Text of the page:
There is no scarcity of material sources of Mughal History. In fact, there are various types of sources such as autobiographies, court chronicles, historical works, and the accounts of the foreign travelers.
Regarding autobiographies the memorials of Babar and Jahangir to works of Jauhar and Gulbadan Begam contain valuable information about the Mughals.
The court chroniclers of the Mughal India become quite important from the reign of Akbar the Great and they were shown respect even in the days of Aurangzeb. The two most outstanding productions in the field of historical studies during Akbar’s regime were Abul Fazal’s Akbarnama and Ain-i-Akbari. Abdul Kadir Badaoni, a courtier of Akbar, wrote Muntakabat-i-Tarikhi which dealt with matters like the Emperor’s religious belief. Besides, official chronicles like Padashahnama, Alamgirnama and Maasir-i-Alamgiri, Khafi Khan’s Muntakhabd-ul-Lubad have their importance as source material for the later Mughal age.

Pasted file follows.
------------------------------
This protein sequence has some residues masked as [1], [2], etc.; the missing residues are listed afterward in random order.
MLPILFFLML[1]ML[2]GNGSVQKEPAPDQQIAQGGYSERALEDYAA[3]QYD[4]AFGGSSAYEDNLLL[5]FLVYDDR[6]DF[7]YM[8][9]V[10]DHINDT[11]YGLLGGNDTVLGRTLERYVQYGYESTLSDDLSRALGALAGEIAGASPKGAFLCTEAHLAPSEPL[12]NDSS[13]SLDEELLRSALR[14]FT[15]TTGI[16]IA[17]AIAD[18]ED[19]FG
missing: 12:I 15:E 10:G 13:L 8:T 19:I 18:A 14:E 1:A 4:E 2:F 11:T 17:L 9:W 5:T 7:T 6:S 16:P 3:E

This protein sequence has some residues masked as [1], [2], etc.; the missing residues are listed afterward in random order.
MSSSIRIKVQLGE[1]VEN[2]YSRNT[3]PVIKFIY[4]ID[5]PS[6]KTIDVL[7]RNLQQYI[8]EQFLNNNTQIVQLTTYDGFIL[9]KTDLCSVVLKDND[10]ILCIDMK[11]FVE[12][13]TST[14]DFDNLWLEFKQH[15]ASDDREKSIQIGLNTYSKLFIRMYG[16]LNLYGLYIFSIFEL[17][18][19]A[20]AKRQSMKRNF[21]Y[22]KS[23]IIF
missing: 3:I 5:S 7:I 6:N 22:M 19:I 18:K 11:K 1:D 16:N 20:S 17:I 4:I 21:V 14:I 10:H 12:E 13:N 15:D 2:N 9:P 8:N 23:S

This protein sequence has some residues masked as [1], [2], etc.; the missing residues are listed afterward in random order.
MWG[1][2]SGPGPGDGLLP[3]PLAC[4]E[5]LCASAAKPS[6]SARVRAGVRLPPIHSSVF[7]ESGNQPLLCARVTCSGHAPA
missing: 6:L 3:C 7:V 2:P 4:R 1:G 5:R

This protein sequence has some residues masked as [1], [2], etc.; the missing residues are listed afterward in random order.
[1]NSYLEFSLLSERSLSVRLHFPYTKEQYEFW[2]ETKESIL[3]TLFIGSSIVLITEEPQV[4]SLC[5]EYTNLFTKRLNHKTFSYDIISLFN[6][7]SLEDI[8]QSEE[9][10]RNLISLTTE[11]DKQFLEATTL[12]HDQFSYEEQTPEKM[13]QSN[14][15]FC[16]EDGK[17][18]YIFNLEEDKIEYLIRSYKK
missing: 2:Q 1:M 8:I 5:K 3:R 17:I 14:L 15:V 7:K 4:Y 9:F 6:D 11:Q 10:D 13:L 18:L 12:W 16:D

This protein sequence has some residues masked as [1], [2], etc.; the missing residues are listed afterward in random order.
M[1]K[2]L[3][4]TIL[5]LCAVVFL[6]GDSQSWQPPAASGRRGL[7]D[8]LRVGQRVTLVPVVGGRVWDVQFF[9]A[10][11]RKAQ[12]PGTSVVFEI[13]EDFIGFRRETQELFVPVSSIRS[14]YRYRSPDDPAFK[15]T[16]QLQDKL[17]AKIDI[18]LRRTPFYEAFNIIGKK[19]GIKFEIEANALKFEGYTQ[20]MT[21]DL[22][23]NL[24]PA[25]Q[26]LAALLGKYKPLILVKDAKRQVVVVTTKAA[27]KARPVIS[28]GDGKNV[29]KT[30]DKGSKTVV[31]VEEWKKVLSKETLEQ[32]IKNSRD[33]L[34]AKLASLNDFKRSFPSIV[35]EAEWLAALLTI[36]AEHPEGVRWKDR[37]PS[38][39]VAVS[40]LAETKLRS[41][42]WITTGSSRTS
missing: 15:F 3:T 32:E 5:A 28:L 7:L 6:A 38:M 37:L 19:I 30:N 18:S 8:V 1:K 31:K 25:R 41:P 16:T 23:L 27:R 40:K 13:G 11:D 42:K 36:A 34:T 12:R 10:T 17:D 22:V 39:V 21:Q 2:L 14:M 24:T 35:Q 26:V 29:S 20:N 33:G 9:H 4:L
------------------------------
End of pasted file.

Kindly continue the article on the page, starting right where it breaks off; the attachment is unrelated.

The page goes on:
Apart from these another important source relating to Mughal India can be collected from Rajput literature in the form of ballads and bardic chronicles. At the same time we can also depend on the Marathi chronicles for the later Mughal period. In this connection we can refer to the Sabhasad Bakhar as a quite dependable historical work. Similarly Gurumukhi works and more particularly the famous Granth Sahib are of considerable help.
Many European traders, travelers, and missionaries visited India during the 16th, 17th and 18th centuries. Among these foreign people the names of the Portuguese Barbosa (1500-1516), Ralph Fitch, Jerome Xavier, Tavernier, Francois Bernier, Manucci are quite important. They have enriched the historical literature about India for the period of the Mughal rule.
The monuments of this period are far more numerous than those of the Sultanate era. Besides, several coins, inscriptions, works of art and architectures have been found. They are valuable aid for understanding the artistic cultural and even economic history of the land.